Reading up on the Miami Dolphins' training camp can cause you to be either extremely pessimistic or optimistic.
The litmus test for this has to be the battle in the trenches between Miami's porous offensive line and dominant defensive line.
Is Miami's offensive line so bad that it makes a merely decent defensive front look dominant, or is the defensive front so dominant that a decent (but not great) offensive line looks like Swiss cheese?
If you're the overly pessimistic and jaded Dolphins fan described in this piece by my Dolphins Central Radio co-host Ryan Yousefi, you believe the latter. If you're the zombie type he describes, you believe the former.
Well, serve me my brains lightly chilled and call me a zombie all you want, but this Dolphins' defensive line is a dominant one, and we will see just how dominant they will be throughout the season while laughing over how panicked we were about the offensive line.
Not to say the offensive line is great; it isn't. It will be a work in progress throughout the season and will likely result in Miami looking towards drafting that position in Round 1 of next year's draft. It might even cost the team a game, but overall it won't keep the Dolphins from my prediction of making the playoffs.
The elite defensive line will be the reason for that. This is a line that is deep both in the interior and on the outside, with versatile athletes that can play in either a 3-4 or 4-3 (Miami runs a base 4-3), and at times they have looked reminiscent of the defensive front of the New York Giants of 2007 and 2011.
You know, the team that defeated the New England Patriots to win the Super Bowl—its defensive front is often credited as the main reason for the success.
Based off of what I saw during Monday's practice, the defensive line was dominant, but they weren't overpowering dominant, more athletic. This was especially seen through Dion Jordan, who only this week started working out in pads.
His dominance over Jonathan Martin started on Monday and continued into Wednesday's practice in Davie, with ESPN's James Walker saying this about Jordan's afternoon:
The rookie defensive end was a terror against Miami's starting offensive line. Jordan registered two sacks while matched up against starting left tackle Jonathan Martin. Jordan also looked good in one-on-one drills. Jordan is very fluid and athletic in his movements and showed flashes of why Miami made him its top pick in April's draft.
Is the Dolphins' defensive line dominant, or is their offensive line poor?
Jordan hasn't been the only member of the defensive line who has impressed. Olivier Vernon, a third-round pick in last year's draft, has had success against Jonathan Martin as well and is pushing Jordan for that starting spot on the right side of the defensive line.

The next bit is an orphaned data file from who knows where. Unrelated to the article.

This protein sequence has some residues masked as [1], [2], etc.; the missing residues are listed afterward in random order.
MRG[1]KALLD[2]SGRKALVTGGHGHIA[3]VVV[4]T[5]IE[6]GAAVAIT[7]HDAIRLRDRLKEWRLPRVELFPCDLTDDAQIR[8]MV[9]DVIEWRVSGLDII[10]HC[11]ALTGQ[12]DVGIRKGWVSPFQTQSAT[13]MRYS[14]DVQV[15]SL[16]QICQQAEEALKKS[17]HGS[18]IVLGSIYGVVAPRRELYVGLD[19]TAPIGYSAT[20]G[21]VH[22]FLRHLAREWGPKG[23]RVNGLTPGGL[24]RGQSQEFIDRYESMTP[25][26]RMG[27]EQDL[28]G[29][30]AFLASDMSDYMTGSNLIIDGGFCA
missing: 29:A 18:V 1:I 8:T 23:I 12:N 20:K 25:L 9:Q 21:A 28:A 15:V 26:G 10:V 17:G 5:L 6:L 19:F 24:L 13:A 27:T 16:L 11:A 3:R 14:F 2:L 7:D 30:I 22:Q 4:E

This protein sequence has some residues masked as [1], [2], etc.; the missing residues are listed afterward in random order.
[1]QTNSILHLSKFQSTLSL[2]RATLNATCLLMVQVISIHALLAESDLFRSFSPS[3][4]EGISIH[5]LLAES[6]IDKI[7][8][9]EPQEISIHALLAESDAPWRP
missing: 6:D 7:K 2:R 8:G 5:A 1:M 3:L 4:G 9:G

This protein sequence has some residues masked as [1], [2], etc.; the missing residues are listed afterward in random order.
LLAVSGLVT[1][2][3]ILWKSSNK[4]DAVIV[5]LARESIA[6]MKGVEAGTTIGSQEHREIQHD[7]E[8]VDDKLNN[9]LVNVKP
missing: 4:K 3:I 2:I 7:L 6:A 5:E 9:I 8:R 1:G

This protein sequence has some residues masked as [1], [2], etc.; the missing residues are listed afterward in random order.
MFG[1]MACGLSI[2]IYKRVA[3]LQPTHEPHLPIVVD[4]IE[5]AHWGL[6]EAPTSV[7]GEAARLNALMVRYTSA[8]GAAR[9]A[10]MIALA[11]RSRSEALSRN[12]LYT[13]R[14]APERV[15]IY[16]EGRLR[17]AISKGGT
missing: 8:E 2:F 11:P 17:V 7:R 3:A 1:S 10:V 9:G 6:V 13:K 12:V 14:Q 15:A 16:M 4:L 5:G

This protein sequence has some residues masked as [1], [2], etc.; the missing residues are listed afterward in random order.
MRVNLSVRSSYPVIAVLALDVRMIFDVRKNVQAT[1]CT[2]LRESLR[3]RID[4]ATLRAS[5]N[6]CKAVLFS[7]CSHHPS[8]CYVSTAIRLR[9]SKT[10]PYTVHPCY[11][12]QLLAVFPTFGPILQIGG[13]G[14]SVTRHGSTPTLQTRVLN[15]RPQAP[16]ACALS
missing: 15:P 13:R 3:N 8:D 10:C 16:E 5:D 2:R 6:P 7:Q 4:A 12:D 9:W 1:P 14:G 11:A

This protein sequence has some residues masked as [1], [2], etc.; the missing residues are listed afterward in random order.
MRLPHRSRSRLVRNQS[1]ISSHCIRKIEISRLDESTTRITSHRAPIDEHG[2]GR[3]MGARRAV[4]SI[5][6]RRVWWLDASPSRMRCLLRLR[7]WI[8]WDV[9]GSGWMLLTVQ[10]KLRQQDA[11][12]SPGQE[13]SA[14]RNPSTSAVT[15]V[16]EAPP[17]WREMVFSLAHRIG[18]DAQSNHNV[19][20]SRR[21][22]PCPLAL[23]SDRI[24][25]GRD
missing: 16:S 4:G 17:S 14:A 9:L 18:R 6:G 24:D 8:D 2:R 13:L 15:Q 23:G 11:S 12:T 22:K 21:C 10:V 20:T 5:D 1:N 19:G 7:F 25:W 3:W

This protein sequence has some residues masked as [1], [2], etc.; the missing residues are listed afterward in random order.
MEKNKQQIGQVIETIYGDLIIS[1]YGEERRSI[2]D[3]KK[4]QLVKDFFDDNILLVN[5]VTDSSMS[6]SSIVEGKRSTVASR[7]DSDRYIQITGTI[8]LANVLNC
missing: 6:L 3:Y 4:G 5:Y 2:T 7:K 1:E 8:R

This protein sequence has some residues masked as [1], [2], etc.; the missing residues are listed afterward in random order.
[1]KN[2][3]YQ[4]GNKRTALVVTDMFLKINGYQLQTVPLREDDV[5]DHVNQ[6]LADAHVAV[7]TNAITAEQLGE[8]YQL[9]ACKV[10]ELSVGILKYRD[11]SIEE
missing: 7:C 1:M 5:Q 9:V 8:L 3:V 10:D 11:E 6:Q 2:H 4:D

The Dolphins' defensive interior has depth and skill as well, with Paul Soliai and Randy Starks manning the middle. One of the two will be gone next season, but Jared Odrick is already there being groomed to take one of their places and will be used in the rotation.
Odrick has played defensive end in the past as well, but more than likely won't have to be used there.
Then there's free-agent acquisition Vaughn Martin, who in his last two seasons with the San Diego Chargers has started 27 out of 28 games he played in. During that timespan he recorded 46 tackles, two sacks and a forced fumble.
He comes off the bench for the Dolphins and can play defensive end if needed.
That will be highly unlikely though, with Cameron Wake, Dion Jordan and Olivier Vernon getting snaps as Miami's defensive ends, and being the cornerstones of Miami's deepest unit.
Overall, the facts about the Dolphins' defensive line are exactly how Omar Kelly describes it.
Dolphins have 7 starting D-linemen: Wake, Starks, Soliai (all former Pro Bowlers) then Odrick, Jordan (2 1st rd picks), Vernon & Martin— Omar Kelly (@OmarKelly) August 1, 2013
Except, there are only four starting spots on the defensive line, meaning three players will have to sit on the bench to start the game and rotate in and out. This will ensure that the players are fresh throughout the game, which only adds to the fear this defense can impose upon their opponents.
This allows the defense to be creative, which—as Kelly explains in this tweet—may be the reason for the offensive line's struggles.
I can't held but thing D-line feasting is leading to the O-line struggles. Blitzes are amazing, but fans likely won't see them in exh games— Omar Kelly (@OmarKelly) August 1, 2013
So don't spend training camp worrying about the offensive line. They will find their groove as John Jerry and Lance Louis nurse themselves back to health.
Instead, be in awe of the defensive line, which looks poised to dominate this season.
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